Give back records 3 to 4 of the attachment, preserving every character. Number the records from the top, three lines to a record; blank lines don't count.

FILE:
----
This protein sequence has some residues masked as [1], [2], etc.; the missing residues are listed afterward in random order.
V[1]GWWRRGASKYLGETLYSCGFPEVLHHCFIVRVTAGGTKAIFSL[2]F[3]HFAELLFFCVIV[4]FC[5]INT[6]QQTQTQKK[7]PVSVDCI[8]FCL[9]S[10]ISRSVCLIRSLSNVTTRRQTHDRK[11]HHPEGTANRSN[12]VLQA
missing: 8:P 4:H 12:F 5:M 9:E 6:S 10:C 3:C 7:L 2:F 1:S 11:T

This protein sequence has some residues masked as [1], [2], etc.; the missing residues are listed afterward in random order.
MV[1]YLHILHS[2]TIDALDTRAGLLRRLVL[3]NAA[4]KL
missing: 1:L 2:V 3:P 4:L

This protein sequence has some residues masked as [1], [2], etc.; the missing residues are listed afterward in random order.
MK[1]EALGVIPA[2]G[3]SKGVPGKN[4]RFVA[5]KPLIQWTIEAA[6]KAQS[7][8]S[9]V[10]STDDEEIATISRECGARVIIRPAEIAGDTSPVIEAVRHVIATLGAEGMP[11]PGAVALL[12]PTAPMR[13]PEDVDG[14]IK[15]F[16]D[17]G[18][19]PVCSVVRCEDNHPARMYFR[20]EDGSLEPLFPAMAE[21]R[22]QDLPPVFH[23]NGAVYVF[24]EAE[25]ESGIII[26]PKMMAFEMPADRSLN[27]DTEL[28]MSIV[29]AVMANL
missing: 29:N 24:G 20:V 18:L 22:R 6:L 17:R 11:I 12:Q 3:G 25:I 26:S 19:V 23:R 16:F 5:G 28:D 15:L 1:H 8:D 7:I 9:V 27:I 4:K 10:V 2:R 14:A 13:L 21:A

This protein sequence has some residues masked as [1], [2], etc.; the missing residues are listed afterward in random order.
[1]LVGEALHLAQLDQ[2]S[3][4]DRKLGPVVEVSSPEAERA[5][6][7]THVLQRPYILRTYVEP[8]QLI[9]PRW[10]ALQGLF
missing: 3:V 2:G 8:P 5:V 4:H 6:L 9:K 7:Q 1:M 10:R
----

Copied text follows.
This protein sequence has some residues masked as [1], [2], etc.; the missing residues are listed afterward in random order.
MK[1]EALGVIPA[2]G[3]SKGVPGKN[4]RFVA[5]KPLIQWTIEAA[6]KAQS[7][8]S[9]V[10]STDDEEIATISRECGARVIIRPAEIAGDTSPVIEAVRHVIATLGAEGMP[11]PGAVALL[12]PTAPMR[13]PEDVDG[14]IK[15]F[16]D[17]G[18][19]PVCSVVRCEDNHPARMYFR[20]EDGSLEPLFPAMAE[21]R[22]QDLPPVFH[23]NGAVYVF[24]EAE[25]ESGIII[26]PKMMAFEMPADRSLN[27]DTEL[28]MSIV[29]AVMANL
missing: 29:N 24:G 20:V 18:L 22:R 6:L 17:R 11:I 12:Q 3:G 25:I 26:S 19:V 23:R 16:F 5:G 28:D 15:L 1:H 8:D 7:I 9:V 27:I 4:K 10:V 2:R 14:A 13:L 21:A

This protein sequence has some residues masked as [1], [2], etc.; the missing residues are listed afterward in random order.
[1]LVGEALHLAQLDQ[2]S[3][4]DRKLGPVVEVSSPEAERA[5][6][7]THVLQRPYILRTYVEP[8]QLI[9]PRW[10]ALQGLF
missing: 3:V 2:G 8:P 5:V 4:H 6:L 9:K 7:Q 1:M 10:R